West Point Needs a High School

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The lead negotiator of reconciliation between the Township of West Point and the Armed Forces of Liberia (AFL), Civil Rights Activist Atty. Samuel Kofi Woods, has said that the late Shakie Kamara’s grandmother, Eva Nah, wants the construction of a senior high school in his memory.

The former Public Works Minister said the renovation and upgrade of the Nathaniel V. Massaquoi Elementary and Junior High School in the Township of West Point was her first wish.

Atty. Woods made the announcement over the weekend at the reopening and turning over ceremony of the Nathaniel V. Massaquoi Elementary and Junior High School which was damaged by angry residents on August 20, 2014 in the protest against the Liberian government’s attempt to designate an Ebola Treatment Unit in the township.

Atty. Woods asked whether any good could happen in West Point and wondered if any good person, like the President of Liberia could have come from West Point.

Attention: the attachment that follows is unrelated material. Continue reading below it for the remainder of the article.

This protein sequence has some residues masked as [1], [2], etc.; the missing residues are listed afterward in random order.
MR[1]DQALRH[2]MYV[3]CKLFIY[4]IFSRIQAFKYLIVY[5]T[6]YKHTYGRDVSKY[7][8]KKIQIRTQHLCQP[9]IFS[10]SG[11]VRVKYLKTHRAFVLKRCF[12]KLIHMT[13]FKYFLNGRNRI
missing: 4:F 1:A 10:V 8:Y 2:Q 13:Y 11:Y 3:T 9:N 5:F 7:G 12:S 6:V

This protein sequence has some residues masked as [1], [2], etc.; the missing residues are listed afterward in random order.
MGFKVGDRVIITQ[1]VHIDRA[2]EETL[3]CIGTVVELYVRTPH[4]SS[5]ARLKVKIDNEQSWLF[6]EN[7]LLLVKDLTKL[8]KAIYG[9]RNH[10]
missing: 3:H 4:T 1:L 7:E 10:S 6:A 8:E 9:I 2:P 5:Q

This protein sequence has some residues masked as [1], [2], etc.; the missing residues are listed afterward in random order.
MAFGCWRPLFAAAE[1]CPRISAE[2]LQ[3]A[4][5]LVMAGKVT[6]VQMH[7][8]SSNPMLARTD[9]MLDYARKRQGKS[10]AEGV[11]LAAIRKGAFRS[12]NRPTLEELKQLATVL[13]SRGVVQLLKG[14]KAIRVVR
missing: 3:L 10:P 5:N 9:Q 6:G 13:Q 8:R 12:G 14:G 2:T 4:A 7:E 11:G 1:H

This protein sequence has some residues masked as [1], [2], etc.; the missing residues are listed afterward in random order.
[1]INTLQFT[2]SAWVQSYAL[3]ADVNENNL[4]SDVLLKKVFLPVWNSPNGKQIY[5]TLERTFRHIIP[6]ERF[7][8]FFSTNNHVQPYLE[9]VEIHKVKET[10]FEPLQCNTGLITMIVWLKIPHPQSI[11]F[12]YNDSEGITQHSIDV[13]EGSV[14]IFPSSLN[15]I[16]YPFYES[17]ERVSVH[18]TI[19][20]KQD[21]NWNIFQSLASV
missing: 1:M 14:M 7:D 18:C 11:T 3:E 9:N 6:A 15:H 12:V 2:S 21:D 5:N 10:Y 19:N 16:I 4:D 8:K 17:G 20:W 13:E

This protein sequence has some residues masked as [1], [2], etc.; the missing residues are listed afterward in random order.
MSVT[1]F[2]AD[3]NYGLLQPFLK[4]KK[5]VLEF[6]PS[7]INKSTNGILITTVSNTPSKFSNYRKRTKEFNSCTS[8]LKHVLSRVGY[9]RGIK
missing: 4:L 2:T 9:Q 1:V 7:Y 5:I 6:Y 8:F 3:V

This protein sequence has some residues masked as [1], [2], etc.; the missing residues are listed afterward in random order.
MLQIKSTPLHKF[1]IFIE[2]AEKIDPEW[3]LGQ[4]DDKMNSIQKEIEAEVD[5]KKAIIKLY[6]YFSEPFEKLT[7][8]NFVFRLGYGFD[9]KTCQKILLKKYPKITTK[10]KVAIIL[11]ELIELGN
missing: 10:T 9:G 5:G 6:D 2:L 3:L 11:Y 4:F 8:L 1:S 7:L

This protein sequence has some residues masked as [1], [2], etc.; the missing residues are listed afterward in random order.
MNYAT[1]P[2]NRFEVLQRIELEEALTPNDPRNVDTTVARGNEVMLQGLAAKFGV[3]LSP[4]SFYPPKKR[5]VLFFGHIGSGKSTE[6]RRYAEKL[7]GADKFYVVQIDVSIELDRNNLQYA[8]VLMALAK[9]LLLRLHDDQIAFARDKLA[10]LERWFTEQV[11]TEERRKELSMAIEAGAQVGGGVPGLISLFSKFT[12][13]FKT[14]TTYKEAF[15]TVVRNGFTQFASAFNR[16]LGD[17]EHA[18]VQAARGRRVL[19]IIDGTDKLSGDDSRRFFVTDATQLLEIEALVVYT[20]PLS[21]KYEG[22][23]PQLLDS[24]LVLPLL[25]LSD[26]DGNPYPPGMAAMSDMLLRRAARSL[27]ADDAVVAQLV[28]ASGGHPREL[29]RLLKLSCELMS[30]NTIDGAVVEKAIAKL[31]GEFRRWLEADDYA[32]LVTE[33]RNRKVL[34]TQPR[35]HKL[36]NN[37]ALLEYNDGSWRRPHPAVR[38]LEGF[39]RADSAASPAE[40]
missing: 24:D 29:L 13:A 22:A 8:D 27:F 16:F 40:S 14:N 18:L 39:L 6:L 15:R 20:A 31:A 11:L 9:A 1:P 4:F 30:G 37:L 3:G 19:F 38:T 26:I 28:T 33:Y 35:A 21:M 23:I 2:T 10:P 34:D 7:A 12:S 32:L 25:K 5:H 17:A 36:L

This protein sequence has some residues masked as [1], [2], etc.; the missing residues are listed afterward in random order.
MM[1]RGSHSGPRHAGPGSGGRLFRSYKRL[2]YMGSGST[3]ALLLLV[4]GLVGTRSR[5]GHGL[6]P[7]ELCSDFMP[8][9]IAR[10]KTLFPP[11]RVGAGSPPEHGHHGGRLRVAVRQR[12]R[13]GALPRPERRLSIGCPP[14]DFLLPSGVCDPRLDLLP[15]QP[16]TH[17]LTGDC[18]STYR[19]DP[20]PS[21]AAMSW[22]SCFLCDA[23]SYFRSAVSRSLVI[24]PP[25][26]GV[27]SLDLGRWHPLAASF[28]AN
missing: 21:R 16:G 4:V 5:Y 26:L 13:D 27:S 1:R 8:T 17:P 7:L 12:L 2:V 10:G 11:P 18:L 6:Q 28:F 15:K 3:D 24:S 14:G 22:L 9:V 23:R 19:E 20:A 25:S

“If anybody asks, can a son of West Point become the President of Liberia, don’t ask them why, but ask them why not,” Atty. Woods said.

In realization of the reconciliation with the people of West Point, the AFL in collaboration with the township did a clean- up campaign.

The AFL provided 50 men from its engineering company who assisted in the renovation of the only public school in the township.

West Pointers and the AFL also organized a memorial service for Shakie Kamara, the youth who was shot in the West Point riots last year and later died of his wounds.  The event was climaxed by a peace and reconciliation football match.

The Principal of the N.V. Massaquoi School, M. Gleh Mason, said the erection of a high school would help to tackle illiteracy in the township.

Acting Township Commissioner Sampson Nyan said knowing that education is the light of a nation, the construction of a high school would boost his efforts to eradicate teenage pregnancy, prostitution, drug abuse among other ills from the township.

He called for the establishment of a senior high school in West Point, the oldest and largest slum community in Monrovia.

The Township of West Point has a population of about 75,000 residents and has been in existence since the 1960s.

 

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